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Emerald Group Publishing Limited
Copyright © 2003, MCB UP Limited
Connections: The EERI Oral History Series
Stanley Scott (interviewer) Clarence R. Allen2002119pp.$15.00
This is the 10th volume of EERI's oral history series to preserve the recollections of some of those who have pioneered earthquake engineering and seismic design. Clarence R. Allen, a geophysicist from Caltech, has been a major contributor to the art and science of earthquake engineering, earthquake prediction, and seismic safety. Based on four interviews recorded during 1995 and 1996, this volume explores the life, professional career, and policy contributions of this distinguished scientist.
Available from the Earthquake Engineering Research Institute (EERI), 499 14th Street, Suite 320, Oakland, CA 94612-1934, USA. Tel: (510) 451-0905; Fax: (510) 451-5411; E-mail: email@example.com: WWW: http://www.eeri.org/Publications/pub.html
Overcoming Obstacles to Implementing Earthquake Hazard Mitigation Policies: Stage 1 Report. Technical Report MCEER-01-0004
Daniel J. Alesch and William J. Petak2001106pp.$25.00
This report is the result of a project on overcoming obstacles to implementing earthquake hazard mitigation policies. It identifies fundamental concepts, followed by an overview of the implementation process. The results of an extensive literature review about decision-making that incorporates perspectives from political science, sociology, social psychology, organizational behaviour, and general systems theory is presented. Special emphasis is given to initiating mitigation measures to reduce the risk of earthquakes. Organizational requirements for implementation, networking, and barriers to execution are also discussed.
Copies are available from the Multi-Disciplinary Center for Earthquake Engineering Research, Red Jacket Quadrangle, State University of New York at Buffalo, Buffalo, NY 14261, USA. Tel: (716) 645-3391; Fax: (716) 645-3399; E-mail: firstname.lastname@example.org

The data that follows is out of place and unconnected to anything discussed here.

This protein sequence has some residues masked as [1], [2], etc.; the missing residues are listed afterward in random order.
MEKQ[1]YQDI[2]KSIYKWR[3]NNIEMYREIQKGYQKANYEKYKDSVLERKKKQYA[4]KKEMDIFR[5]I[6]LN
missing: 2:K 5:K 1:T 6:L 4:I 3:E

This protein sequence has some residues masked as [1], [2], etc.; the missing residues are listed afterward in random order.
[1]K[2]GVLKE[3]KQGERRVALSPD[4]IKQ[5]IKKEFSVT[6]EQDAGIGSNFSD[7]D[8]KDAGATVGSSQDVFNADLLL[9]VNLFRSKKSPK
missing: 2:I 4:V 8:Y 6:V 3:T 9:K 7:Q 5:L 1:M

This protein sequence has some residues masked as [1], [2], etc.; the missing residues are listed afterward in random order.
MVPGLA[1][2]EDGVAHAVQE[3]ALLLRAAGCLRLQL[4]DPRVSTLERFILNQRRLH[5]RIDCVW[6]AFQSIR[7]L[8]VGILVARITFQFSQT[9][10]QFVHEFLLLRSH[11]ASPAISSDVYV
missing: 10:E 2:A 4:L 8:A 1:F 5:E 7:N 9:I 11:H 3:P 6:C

Effects of the Nisqually Earthquake on Small Businesses in Washington State
Jaqueline Meszaros and Mark Figener200247pp.Free
The 2001 Nisqually earthquake was a large magnitude quake that yielded relatively mild ground shaking. Yet, it was the costliest natural disaster in Washington state history. The most common disruptions from the quake were human, and they resulted in hard-to-estimate indirect costs to businesses. In this study, undertaken by the Economic Development Administration and Washington State, 60 percent of all small businesses reported that employees were distracted and unable to work for a period after the shaking stopped, and in some firms employees left work entirely. This report explores the impact of the earthquake on the region's small businesses, ranging from direct physical losses (such as building damage) to inventory damage and operational disruption. The report also considers the impact of insurance and damage levels to preparedness for future earthquakes.
Copies can be found on the University of Washington Web site: http://faculty.washington.edu/meszaros/nisquallysmallbusiness.pdf